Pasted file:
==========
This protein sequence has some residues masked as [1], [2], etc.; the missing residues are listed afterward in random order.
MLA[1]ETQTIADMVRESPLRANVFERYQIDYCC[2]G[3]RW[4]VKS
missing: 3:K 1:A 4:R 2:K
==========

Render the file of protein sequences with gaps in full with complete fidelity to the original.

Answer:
This protein sequence has some residues masked as [1], [2], etc.; the missing residues are listed afterward in random order.
MLA[1]ETQTIADMVRESPLRANVFERYQIDYCC[2]G[3]RW[4]VKS
missing: 3:K 1:A 4:R 2:K